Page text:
Cerebrum of the Hunter
Scone has been practicing principles of sustainability as a matter of survival for many years and although new to the Sustainable Communities–Tidy Town Awards, having established a committee in 2021, their projects and programs were exemplary. It is evident that the Scone community has been committed to sustainability principles for a long time, their thinking is clear and purposeful, and they have an inspiring ability to overcome challenges and motivate the community to work towards a better future.
Scone’s projects have been as diverse as the individuals and groups involved in seeing through each of the 7 initiatives entered, and what has made Scone stand out is a clear collective vision for what a sustainable Scone looks like.
The ability of Scone’s community groups to collaborate with one another and to work towards a shared goal is the perfect demonstration of what the Sustainable Communities – Tidy Towns program is all about.
Heart of the Hunter
Singleton is a long-time competitor in the Sustainable Communities – Tidy Towns Awards program, being a recipient of the 2016 Overall NSW State Award, Highly Commended award in the 2006 National competition and Spirit of Australia award in the 2006 National competition.
The town takes environmental sustainability seriously, which is demonstrated through high-calibre initiatives featuring heavily in the community’s approach to waste minimisation.
Singleton has a particularly wide network of community organisations that communicate well, proving that they can work collaboratively for another’s cause.
The local Wonnarua people are the traditional owners of the Singleton area and are recognised, respected and celebrated through many cultural events. In 1999, The Wonnarua Nation Aboriginal Corporation was established to represent the Wonnarua people.
Through the Singleton Clontarf Academy, the Clontarf Foundation – although not well known – makes a big difference to the future of many young Aboriginal and Torres Strait Islander men by assisting them to complete school, develop strong community connections and pride, and prepare for employment.
Two Cities, One Community
Albury City is forthright in stating that it has a ‘two city, one community’ culture.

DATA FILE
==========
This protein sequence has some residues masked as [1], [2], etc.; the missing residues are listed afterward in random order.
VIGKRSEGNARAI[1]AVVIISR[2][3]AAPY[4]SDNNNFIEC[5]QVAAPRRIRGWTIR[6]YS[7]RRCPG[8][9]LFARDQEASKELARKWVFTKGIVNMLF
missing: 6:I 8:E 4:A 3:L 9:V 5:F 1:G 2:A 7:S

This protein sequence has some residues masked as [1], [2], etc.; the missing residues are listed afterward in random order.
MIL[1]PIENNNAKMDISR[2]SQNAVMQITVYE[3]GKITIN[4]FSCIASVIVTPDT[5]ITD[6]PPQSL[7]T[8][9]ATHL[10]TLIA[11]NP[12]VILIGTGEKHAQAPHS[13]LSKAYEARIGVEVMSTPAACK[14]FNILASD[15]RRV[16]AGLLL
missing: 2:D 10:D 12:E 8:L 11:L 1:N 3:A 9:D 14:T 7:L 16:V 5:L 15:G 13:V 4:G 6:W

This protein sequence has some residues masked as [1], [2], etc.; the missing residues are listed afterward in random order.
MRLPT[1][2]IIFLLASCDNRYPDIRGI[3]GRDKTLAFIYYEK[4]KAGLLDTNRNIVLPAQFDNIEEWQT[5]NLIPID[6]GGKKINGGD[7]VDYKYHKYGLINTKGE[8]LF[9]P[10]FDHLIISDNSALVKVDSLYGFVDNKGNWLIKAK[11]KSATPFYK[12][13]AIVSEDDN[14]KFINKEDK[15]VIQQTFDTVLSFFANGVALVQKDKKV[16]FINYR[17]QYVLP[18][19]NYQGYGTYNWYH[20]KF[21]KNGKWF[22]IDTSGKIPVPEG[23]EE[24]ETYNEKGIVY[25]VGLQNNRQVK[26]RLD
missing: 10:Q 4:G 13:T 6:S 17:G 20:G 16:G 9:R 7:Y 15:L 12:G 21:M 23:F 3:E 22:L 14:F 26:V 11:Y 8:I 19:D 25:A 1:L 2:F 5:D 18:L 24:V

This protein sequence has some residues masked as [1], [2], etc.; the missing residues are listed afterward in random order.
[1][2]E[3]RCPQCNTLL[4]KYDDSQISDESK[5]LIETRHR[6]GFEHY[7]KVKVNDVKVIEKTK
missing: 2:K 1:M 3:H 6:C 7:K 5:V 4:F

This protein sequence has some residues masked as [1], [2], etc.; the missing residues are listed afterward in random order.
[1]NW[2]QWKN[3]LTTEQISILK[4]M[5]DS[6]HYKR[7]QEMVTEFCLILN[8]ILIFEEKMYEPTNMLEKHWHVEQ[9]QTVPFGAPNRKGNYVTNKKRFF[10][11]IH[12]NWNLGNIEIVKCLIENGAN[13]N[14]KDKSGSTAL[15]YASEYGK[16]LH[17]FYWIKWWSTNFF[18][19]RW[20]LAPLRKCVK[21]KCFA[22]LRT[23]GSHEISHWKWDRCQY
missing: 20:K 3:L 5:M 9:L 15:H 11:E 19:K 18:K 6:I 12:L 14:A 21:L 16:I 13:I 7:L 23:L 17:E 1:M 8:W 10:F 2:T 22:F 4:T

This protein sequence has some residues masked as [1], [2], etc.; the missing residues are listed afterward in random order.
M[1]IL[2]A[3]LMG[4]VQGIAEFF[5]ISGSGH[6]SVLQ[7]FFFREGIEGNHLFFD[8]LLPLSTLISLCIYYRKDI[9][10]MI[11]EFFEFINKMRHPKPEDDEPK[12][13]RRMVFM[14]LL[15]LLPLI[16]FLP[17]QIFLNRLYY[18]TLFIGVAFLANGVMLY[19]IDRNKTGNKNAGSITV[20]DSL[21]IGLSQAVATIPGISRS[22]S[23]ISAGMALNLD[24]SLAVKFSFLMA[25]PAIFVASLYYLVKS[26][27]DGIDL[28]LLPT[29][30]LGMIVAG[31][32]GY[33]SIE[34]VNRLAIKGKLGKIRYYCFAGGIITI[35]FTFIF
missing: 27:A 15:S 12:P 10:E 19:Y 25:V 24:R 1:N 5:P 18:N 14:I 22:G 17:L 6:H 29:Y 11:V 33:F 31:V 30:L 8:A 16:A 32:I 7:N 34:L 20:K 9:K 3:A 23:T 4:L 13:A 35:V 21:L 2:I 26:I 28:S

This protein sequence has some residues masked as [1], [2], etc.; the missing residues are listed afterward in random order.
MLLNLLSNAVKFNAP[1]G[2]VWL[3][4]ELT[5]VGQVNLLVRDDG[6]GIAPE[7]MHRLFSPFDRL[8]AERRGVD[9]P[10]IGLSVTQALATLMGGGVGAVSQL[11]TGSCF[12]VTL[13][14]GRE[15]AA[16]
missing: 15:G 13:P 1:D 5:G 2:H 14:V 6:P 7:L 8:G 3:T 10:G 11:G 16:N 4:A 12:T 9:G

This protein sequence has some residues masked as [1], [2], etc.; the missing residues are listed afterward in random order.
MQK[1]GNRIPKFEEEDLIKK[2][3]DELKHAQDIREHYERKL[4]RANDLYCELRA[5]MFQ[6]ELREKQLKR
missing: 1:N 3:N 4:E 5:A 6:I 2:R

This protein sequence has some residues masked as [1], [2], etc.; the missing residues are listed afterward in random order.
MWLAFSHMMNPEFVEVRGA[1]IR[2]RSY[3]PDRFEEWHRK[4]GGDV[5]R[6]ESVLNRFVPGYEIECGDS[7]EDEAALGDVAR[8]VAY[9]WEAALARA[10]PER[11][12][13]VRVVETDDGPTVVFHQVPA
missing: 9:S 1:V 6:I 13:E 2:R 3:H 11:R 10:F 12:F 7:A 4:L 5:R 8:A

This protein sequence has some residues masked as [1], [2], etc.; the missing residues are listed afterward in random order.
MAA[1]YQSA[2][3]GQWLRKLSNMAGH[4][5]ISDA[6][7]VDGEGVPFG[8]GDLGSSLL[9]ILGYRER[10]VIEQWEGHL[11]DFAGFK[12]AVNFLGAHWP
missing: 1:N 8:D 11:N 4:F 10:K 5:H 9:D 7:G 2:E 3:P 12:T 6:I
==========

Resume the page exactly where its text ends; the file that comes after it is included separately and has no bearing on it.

There is strong evidence of proactive engagement by Council with the community, and a comfortable willingness of the community to ‘have their say’ in decision making.
Community and political pressure to effectively manage the environment is increasing, and Council has achieved good results in these, often competing, arenas.
Council has an effective strategic planning process with adoption of the overarching Albury 2030 Strategic Plan, and subsequent Sustainability and Environmental Reports, Action Plans, Projects and Monitoring Programs.
This year, Albury also won the Waste Less, Recycle More Waste Minimisation Award, sponsored by NSW EPA; the Renewable Energy Award; the Recycled Organics Award; and the Overall Population (Category E: 20,000+) Award; and were Highly Commended in the Community Spirit and Inclusion Award.
Spirit of the Hunter
Murrurundi have consistently been strong in their environmental and social programs for many years. The stand-out project this year was their Doing it for the Farmers, a program to support their drought-stricken area. Our assessor gave special mention to the towns ability to work together during the extreme drought conditions and that much had been achieved with very little.
This year, Murrurundi won awards in the Environmental Communication Award with their ‘Hundred Mile Dinner’ and the Community Spirit and Inclusion Award for the ‘Doing it for the Farmers’.
Another small town that punches above its weight, showing that when everyone works together, much can be achieved.